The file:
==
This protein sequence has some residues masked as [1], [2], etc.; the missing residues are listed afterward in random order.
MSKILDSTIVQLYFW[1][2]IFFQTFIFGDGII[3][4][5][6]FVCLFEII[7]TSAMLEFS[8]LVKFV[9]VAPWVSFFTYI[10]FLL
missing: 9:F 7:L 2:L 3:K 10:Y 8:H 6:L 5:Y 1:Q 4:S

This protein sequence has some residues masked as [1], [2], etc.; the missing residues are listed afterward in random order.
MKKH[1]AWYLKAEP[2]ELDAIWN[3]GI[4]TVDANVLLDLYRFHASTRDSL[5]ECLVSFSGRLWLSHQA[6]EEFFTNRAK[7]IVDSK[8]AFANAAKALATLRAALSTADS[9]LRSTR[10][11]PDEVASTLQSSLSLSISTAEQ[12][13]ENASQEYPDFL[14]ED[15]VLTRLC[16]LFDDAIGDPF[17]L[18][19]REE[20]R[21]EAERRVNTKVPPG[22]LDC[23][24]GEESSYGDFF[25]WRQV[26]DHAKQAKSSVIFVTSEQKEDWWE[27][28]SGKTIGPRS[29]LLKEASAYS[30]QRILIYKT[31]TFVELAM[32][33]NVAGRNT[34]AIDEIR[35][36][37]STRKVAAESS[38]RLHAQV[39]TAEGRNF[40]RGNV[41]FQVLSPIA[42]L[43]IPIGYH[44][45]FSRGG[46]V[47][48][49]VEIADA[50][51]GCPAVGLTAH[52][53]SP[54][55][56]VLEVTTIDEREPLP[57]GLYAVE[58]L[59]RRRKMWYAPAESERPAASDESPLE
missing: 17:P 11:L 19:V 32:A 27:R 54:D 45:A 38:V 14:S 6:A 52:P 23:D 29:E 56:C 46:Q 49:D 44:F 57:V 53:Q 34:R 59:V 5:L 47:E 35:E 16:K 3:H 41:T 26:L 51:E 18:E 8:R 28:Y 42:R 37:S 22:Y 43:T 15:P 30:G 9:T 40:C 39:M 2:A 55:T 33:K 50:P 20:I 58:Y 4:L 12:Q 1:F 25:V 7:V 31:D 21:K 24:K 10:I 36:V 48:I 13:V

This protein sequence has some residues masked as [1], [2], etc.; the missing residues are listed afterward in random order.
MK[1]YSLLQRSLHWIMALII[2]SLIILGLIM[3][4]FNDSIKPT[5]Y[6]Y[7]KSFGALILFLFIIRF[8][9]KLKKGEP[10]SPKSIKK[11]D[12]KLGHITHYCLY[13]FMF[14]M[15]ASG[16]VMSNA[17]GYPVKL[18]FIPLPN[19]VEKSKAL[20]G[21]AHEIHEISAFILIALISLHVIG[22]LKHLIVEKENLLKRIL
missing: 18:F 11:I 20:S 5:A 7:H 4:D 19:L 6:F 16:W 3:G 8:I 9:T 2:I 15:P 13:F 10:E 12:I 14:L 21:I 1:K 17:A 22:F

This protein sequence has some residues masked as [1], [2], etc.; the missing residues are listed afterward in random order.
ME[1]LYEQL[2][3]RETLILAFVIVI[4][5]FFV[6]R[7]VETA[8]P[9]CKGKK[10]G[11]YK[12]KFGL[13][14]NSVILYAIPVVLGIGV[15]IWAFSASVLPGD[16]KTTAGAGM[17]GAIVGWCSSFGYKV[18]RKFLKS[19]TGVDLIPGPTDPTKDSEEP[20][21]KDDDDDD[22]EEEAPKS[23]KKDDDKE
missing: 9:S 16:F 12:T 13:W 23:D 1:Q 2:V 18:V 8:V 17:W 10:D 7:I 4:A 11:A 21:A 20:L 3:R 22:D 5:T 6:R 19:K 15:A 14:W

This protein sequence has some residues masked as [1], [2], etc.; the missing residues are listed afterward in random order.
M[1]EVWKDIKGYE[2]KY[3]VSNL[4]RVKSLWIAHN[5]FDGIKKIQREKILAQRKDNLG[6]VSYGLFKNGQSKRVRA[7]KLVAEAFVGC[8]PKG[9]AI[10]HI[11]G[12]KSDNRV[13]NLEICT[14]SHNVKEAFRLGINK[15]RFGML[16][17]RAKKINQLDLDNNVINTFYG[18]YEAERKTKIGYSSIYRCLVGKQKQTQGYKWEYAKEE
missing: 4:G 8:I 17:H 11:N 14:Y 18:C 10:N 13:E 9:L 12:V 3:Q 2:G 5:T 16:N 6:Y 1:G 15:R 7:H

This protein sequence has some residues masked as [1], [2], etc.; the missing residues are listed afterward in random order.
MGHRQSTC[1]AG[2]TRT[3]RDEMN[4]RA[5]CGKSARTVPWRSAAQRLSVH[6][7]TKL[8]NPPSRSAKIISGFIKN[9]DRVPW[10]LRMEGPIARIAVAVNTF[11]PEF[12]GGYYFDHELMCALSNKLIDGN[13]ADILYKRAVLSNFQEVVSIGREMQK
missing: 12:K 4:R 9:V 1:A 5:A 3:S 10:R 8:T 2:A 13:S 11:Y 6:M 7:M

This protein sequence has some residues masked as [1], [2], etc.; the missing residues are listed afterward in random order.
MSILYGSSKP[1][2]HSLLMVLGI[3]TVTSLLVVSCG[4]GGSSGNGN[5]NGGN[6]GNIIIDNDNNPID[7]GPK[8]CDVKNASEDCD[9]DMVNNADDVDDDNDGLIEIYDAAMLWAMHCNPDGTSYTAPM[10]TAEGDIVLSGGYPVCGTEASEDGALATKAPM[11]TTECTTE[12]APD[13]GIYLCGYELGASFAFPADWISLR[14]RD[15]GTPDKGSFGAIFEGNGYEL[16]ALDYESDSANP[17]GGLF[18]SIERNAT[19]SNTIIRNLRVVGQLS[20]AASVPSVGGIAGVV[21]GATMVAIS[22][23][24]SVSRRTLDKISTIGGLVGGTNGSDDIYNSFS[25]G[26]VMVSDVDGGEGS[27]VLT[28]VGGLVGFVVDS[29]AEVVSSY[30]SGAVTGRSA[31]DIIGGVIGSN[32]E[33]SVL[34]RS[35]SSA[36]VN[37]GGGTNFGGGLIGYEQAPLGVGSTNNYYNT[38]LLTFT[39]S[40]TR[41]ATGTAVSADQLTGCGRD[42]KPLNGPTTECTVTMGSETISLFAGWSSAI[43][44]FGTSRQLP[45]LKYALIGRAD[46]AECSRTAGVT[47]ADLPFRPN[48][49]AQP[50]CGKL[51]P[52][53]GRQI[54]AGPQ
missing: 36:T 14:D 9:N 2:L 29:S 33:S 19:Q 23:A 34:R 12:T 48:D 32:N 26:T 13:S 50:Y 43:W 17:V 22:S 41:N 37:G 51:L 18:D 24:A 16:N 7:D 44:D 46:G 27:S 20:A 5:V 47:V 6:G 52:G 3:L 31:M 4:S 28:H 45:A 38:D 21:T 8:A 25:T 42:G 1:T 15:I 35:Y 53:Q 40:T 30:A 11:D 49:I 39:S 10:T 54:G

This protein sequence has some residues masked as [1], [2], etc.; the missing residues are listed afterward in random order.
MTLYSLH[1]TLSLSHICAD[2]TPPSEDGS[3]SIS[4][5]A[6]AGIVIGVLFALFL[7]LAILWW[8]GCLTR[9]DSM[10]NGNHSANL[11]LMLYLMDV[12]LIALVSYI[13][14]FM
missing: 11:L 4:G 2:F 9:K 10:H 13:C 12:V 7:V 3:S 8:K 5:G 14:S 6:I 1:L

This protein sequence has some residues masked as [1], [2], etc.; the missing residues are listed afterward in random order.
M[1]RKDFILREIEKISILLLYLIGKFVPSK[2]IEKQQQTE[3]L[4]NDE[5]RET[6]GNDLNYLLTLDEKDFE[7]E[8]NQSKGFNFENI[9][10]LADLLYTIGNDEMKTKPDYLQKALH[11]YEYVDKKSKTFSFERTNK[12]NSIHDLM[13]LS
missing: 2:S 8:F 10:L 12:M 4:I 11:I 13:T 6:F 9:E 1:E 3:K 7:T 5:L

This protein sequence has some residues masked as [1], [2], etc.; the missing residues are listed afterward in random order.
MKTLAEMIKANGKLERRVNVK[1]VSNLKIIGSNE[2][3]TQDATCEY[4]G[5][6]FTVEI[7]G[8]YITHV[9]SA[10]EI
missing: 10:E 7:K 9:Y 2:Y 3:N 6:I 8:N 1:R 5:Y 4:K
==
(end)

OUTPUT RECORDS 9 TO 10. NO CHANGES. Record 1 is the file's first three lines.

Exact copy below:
This protein sequence has some residues masked as [1], [2], etc.; the missing residues are listed afterward in random order.
M[1]RKDFILREIEKISILLLYLIGKFVPSK[2]IEKQQQTE[3]L[4]NDE[5]RET[6]GNDLNYLLTLDEKDFE[7]E[8]NQSKGFNFENI[9][10]LADLLYTIGNDEMKTKPDYLQKALH[11]YEYVDKKSKTFSFERTNK[12]NSIHDLM[13]LS
missing: 2:S 8:F 10:L 12:M 4:I 11:I 13:T 6:F 9:E 1:E 3:K 7:T 5:L

This protein sequence has some residues masked as [1], [2], etc.; the missing residues are listed afterward in random order.
MKTLAEMIKANGKLERRVNVK[1]VSNLKIIGSNE[2][3]TQDATCEY[4]G[5][6]FTVEI[7]G[8]YITHV[9]SA[10]EI
missing: 10:E 7:K 9:Y 2:Y 3:N 6:I 8:N 1:R 5:Y 4:K